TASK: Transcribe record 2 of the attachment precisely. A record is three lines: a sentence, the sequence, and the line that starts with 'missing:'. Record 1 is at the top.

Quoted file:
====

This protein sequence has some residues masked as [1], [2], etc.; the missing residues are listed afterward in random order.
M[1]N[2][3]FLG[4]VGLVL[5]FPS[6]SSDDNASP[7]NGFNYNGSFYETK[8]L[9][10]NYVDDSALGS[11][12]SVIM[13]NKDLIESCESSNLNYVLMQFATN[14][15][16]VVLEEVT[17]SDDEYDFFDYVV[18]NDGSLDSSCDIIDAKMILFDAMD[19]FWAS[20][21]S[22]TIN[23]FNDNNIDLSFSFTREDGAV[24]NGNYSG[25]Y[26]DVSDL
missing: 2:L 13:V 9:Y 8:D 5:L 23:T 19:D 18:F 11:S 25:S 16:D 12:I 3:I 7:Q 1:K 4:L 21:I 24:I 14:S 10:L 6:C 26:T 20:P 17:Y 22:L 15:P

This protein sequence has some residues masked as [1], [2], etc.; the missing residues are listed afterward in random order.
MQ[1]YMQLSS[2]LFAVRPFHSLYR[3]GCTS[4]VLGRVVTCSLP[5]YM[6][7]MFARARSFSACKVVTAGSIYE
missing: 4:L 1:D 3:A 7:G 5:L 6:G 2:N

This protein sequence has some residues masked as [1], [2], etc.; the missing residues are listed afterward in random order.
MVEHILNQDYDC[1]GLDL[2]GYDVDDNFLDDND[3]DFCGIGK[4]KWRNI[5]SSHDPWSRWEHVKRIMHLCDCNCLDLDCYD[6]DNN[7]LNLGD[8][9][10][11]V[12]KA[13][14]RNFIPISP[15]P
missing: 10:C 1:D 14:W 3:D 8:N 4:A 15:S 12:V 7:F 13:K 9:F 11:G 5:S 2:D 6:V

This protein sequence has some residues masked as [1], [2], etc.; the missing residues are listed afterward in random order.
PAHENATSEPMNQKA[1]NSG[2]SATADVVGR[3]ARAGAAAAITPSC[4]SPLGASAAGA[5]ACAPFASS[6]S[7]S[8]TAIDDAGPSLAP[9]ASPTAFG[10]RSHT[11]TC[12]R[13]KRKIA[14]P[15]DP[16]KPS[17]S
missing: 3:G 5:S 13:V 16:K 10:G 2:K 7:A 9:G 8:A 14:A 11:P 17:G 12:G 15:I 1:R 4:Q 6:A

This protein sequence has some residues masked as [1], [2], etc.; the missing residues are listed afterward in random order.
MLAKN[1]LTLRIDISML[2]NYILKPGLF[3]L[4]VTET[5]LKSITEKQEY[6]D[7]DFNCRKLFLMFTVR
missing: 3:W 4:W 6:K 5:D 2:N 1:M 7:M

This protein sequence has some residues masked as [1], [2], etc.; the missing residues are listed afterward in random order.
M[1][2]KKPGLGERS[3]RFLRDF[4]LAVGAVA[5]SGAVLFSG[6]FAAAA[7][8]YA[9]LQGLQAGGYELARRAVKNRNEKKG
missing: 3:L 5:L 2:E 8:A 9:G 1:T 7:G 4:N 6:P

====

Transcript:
This protein sequence has some residues masked as [1], [2], etc.; the missing residues are listed afterward in random order.
MQ[1]YMQLSS[2]LFAVRPFHSLYR[3]GCTS[4]VLGRVVTCSLP[5]YM[6][7]MFARARSFSACKVVTAGSIYE
missing: 4:L 1:D 3:A 7:G 5:L 6:G 2:N